Make no mistake: RemoteFX is about Hyper-V
In order for a remote Windows 7 VM (i.e. VDI) to use RemoteFX, that VM MUST be running on Hyper-V. Period.
At first you think this makes sense, since the new (SP1) version of Hyper-V is needed to virtualize and share GPUs between multiple guests. But then you think, "Wait a second... Isn't there a software-only encoder for RemoteFX?!? If so, then why do I need Hyper-V? Couldn't I just run the software-based encoder inside my VM on ESX?" And actually RD Session Hosts (Terminal Servers) can run on bare metal and still host RemoteFX sessions. (Presumably with the software-based encoder, although it will be interesting to see whether they can leverage GPUs or add-in cards across sessions.)
Even if you could theoretically run the software-based RemoteFX encoder inside a Windows 7 VM on a competing hypervisor, Microsoft is not allowing it. (We'll have to wait and see what the EULA for Win7 SP1 says to see if this is a licensing thing or there's a technical reason it can't happen.) [UPDATE: It just occurred to me that maybe the software-based encoder still needs that virtual GPU, and maybe the TS bare metal use case works only when there's a physical GPU. I guess we'll see?]
Either way, it's clear (and Microsoft fully admits) that the RemoteFX is all about pushing Hyper-V. So if you want RemoteFX for VDI, you need to run your VMs on Hyper-V.
And true to their "platform" role, Microsoft doesn't even care whose desktop delivery stack you use (as long as it's on Hyper-V). They're making the RemoteFX capabilities (on both the host and client side) available just like any other platform capability, so partners will be able to embrace and extend them as they see fit. In fact Citrix has already announced that they'll ship a RemoteFX-enabled HDX (ICA) stack six months after Microsoft ships RemoteFX. So imagine that. Citrix used to be 100% agnostic when it came to the hypervisor that powered XenDesktop (and in fact most XenDesktop deployments are on ESX). But now there will be a real reason to run XenDesktop on Hyper-V. Doing so will give capabilities that don't exist on XenServer or ESX.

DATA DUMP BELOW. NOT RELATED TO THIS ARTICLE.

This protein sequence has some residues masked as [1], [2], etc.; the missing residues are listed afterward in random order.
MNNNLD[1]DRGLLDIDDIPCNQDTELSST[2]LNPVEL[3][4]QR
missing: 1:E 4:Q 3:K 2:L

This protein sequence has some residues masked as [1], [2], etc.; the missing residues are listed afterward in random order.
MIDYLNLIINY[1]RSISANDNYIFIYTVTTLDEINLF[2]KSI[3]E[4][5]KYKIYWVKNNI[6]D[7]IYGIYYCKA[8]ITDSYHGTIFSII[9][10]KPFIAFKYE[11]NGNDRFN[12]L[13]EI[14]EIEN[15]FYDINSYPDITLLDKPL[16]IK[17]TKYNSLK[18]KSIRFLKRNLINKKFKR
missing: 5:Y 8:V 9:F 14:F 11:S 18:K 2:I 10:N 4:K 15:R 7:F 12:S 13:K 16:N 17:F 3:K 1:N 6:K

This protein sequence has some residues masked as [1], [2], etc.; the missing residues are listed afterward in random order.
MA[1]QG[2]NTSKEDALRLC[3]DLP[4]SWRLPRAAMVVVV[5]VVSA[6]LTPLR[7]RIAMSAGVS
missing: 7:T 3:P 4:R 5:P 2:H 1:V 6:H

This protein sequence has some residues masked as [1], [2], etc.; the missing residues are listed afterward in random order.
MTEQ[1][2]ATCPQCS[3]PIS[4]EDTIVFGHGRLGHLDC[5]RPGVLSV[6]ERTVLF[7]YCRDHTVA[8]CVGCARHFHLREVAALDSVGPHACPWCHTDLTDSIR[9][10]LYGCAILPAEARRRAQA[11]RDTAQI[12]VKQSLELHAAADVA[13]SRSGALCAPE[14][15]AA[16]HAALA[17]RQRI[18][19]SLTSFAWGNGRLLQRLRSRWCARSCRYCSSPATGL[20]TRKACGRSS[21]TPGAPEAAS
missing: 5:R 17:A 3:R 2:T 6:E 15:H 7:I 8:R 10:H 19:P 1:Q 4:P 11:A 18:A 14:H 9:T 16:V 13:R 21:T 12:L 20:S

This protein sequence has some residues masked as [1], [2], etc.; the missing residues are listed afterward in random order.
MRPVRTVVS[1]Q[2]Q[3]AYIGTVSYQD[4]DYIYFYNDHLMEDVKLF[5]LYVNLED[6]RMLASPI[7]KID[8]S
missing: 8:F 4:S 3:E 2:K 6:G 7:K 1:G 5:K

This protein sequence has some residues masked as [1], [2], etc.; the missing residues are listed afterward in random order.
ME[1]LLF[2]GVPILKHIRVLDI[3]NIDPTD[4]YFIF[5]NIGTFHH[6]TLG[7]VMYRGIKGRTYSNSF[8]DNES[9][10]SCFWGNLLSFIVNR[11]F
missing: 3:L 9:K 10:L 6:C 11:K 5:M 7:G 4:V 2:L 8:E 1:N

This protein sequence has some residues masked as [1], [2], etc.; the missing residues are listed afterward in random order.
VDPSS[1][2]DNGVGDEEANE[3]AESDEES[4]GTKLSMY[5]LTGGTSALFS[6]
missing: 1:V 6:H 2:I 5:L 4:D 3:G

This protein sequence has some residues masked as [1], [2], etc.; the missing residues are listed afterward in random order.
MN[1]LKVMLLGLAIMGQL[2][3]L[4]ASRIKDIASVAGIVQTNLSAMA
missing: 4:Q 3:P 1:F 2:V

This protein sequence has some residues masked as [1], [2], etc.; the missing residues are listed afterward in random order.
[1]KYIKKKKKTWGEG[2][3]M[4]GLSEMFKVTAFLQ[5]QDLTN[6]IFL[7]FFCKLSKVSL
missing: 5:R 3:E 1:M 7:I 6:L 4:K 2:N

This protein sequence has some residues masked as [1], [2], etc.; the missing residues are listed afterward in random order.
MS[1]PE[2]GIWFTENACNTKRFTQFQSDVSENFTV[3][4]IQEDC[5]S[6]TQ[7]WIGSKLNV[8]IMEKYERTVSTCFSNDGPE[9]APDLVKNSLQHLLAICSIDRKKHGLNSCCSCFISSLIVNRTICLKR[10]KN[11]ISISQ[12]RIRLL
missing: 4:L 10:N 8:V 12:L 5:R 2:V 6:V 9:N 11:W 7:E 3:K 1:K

How will VMware respond?
Obviously RemoteFX and PC-over-IP are similar in many ways. Both promise rich media to thin clients with most of the work being done on the host side. Both offer bandwidth scalability (with RemoteFX falling back to "traditional" RDP and PC-over-IP scaling back its dynamic quality). Both offer combinations of hardware- and software-based encoders and decoders.
Right now it looks like RemoteFX is more flexible (in terms of hardware/software combinations) than PC-over-IP, but I would imagine that VMware's already working on a similar capability for ESX where they too could virtualize and share GPUs among guest VMs. And since they already did that massive port to move PC-over-IP from hardware to software, I would imagine they could tweak their software implementation to work well on virtualized GPUs, perhaps giving a better experience or at least allowing PC-over-IP encoding to be offloaded from the CPU cores which should allow for better VM density.
If I was at VMware right now I would just move PC-over-IP out of View and into ESX. Make PC-over-IP part of the ESX/vSphere platform and make it available to any VM running on ESX--so then a Citrix XenDesktop customer could get RemoteFX if they chose Hyper-V and PC-over-IP if they chose ESX. (Hey wait.. isn't this exactly what we wrote in November with our article "Is the future of remote display protocols based on hypervisor integration?") That will put the final nail in the "remote protocol is a commodity" coffin and then we can all move on.
We're just scratching the surface of RemoteFX now, so keep an eye out over the next few weeks for more discussion and analysis of what this means. In the meantime, what do you think?
Also: Check out the video I recorded of Microsoft's Tad Brockway explaining RemoteFX and showing it on a few different clients.